“Last summer I walked through the valley of the shadow of death…”
I first “met” Peter on the stage at Marlboro College where he and Stephen Stearns, offered their comic rendition of Jack and the Beanstalk. I was seated in the third row, and I remember the moment exactly, because in addition to the laughter, I felt the baby move inside–for the first time–and I knew he liked comedy too.
A handful of years later, Peter (aka. “Pedro”) became this same child’s Spanish teacher, and later accompanied his Junior High class on their trip to Costa Rica; and in his graduated year assisted them in preparing for their annual Cabaret.
Last year, he retired from his role as Spanish teacher extraordinaire following a health crisis.
The next fall, I found Pedro’s words at taped the teachers’ bathroom wall–a long held dedicated place of poetry, humor and inspiration. I wrote Pedro for my own copy and he gave me his permission to share it here. No doubt you will find it as inspirational as this place called Vermont:
Last summer i walked through the valley of the shadow of death one night. My heart stopped while i was riding in an ambulance. i was in a beautiful, calm, and fearless state of mind—you could almost say, of meditation, grace and patience—when i nearly died. and this is exactly why i live to talk about it. The technician sitting next to me walloped my chest, and i returned from where i had gone to. He welcomed me back warmly–one of the three percent who live to talk about it.
i now live my life with four principles up front, as often as i can keep them in my mind:
Have no fear.
Inhabit your life.
Maintain your belongings.
These have seemed to work very well for me for the past 14 months. Number one and number two are fairly easy to parse, and both have reverberated clearly since that night.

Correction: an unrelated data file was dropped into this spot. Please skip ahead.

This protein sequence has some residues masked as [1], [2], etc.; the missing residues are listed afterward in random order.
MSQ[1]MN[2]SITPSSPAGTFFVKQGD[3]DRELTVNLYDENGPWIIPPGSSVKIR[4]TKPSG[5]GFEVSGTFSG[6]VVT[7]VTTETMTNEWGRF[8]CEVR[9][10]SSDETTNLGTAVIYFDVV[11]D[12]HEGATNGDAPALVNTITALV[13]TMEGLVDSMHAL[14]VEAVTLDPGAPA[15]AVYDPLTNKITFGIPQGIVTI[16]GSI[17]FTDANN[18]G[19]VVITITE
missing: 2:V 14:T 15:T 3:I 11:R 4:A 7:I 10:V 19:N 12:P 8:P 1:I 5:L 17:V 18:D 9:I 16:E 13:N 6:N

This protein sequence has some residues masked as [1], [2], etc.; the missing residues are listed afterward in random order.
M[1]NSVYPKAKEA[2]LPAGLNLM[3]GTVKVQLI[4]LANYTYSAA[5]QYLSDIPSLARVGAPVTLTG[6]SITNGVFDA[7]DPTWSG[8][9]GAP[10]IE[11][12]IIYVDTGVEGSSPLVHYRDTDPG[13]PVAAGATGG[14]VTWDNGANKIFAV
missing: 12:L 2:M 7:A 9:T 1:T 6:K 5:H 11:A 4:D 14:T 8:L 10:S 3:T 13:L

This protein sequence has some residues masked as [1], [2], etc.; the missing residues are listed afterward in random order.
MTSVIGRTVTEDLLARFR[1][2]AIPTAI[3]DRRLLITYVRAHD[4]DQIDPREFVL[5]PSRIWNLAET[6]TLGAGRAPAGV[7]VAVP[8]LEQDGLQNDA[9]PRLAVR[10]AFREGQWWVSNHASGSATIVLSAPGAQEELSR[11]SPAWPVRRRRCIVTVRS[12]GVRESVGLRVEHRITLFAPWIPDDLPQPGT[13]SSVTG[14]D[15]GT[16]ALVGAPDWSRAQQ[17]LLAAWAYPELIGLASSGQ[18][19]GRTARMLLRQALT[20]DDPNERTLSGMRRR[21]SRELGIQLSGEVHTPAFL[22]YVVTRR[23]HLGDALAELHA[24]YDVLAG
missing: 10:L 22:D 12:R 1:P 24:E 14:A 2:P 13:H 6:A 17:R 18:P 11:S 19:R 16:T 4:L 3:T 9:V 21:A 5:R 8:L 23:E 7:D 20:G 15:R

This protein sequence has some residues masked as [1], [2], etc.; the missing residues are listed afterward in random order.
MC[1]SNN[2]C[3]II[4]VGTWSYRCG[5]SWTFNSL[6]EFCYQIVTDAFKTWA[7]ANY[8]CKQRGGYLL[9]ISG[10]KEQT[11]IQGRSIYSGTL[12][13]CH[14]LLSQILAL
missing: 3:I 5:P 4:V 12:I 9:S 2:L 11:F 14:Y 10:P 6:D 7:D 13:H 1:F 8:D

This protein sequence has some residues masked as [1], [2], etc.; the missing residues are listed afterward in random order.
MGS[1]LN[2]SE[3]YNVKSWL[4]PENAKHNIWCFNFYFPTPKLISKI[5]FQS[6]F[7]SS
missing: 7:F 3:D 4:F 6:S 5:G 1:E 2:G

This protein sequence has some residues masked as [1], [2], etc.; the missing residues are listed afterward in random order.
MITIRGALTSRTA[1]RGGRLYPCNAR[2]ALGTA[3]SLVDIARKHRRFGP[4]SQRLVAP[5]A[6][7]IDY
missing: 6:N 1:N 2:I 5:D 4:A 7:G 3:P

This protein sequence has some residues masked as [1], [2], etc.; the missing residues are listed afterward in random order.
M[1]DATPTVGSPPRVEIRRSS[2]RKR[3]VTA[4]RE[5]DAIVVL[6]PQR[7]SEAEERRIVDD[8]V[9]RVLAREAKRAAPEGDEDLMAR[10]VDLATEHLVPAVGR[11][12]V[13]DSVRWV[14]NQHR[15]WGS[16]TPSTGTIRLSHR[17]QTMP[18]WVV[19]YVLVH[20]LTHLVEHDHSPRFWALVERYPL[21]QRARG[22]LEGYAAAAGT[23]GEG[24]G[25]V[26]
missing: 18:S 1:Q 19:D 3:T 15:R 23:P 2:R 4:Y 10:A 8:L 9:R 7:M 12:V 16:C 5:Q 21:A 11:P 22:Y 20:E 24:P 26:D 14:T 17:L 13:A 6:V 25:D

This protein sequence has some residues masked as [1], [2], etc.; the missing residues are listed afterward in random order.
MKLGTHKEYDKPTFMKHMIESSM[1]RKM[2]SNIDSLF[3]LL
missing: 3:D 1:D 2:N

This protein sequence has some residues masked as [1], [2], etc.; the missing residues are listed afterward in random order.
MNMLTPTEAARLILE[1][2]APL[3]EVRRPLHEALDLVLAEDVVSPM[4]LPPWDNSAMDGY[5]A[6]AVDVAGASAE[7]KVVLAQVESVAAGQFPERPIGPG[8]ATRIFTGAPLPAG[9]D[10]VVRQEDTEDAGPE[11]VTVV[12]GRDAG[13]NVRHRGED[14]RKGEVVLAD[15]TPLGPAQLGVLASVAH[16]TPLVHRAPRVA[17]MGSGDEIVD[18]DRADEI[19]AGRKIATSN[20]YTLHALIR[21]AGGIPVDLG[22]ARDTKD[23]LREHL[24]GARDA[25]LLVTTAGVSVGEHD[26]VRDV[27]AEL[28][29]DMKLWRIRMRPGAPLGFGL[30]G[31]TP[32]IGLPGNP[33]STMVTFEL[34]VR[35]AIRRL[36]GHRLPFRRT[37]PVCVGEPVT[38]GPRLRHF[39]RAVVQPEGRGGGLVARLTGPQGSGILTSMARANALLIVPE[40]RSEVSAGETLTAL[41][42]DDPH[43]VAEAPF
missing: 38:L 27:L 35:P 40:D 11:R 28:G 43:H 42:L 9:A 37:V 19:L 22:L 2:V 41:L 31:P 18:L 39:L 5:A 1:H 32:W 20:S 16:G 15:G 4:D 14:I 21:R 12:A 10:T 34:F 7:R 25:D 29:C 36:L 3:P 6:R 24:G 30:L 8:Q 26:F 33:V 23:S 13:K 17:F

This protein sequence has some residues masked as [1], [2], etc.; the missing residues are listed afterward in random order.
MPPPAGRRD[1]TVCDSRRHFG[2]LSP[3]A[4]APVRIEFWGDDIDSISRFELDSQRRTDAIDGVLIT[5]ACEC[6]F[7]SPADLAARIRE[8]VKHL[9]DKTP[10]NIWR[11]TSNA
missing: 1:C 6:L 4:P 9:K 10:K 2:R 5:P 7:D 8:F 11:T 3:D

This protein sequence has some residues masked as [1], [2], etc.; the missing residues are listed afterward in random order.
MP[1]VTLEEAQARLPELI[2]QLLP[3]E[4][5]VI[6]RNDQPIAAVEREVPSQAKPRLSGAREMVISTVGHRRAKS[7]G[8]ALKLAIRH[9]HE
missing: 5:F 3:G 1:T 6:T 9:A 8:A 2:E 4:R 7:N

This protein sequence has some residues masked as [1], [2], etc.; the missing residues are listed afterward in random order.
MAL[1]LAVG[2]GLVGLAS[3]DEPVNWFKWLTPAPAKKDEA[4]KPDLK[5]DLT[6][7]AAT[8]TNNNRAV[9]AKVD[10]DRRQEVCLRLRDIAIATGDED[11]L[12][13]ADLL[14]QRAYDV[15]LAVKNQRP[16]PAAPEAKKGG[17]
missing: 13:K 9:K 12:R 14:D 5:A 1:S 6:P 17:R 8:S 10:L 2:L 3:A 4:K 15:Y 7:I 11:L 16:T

The third is really about envy, or haste, or that feeling we may carry around, of always looking forward to the next thing—i have tried to relax and be here, in my life, my house, my marriage, my work, and my town, not rushing through these, not regretting, not craving some other life, not thinking about change.
Strangely, number four has been the richest vein-—maintain your belongings. Not just what belongs to me but also: what i belong to. Taking intense pleasure in cleaning out a drawer, fixing a broken anything, bringing a box of clothes to the thrift store, getting rid of books, taking the time to PLAN maintenance too–taking quiet delight in visualizing all the important steps.
The most amazing things happen: i decide to mend a hole in a dear old cashmere sweater. i decide to put it on the car seat beside me and drive to delectable mountain quilts in downtown Brattleboro to find just the right color thread. when i enter the store, jan, the owner, is leaning over her counter listening to a beautiful piece of female music. she is crying. i lean over and listen too. when the song ends, she says, “do you want to hear it again?” i say yes, and we listen.
Now we are friends who share music. Now I have brought her a cd of songs that speak in the same way to me, and now our friendship has hit a whole new level. Not just cloth and thread, but music, too, and the mutual appreciation of the place where women sing from.
When we decide to live in a different way, taking the time to take care of what belongs to us or what we belong to, we open ourselves to a revolutionary way of being in the world, which flies in the face of our history, of north american conquistador/militaristic materialism. Since pioneer days, we have moved on to new fertile ground after we have fouled the place we’ve been. We leave our unportable junk behind. That’s how we have behaved in Iraq, in so many places…
A great feeling of peace comes over me when I stop and say, I could fix this, I could maintain this, I could work on my relationship with this acquaintance i see coming down the street toward me. I could clean up my email inbox. I could sort through the boxes of papers under my bed. I need to tie up the pea plants: instead of trying to hack apart this garden string with a shovel blade, i could gently lean the pea plant against the fence, put the string down and go into the kitchen and get a knife. i could walk slowly and breathe deeply while doing this. i could stop in the kitchen and have a drink of water on the way.
The key word is “belonging” and imagining all the different aspects of that word. Maintaining the whole web of relationships we belong to… It’s become a whole new way of living, for me. I don’t have to retire my ambition, in order to be this way. I have to take the time to consider quality in my actions, visualize it ahead of me and in the path i leave behind me.
It’s the way I want to be, now.
~Peter Gould, 2010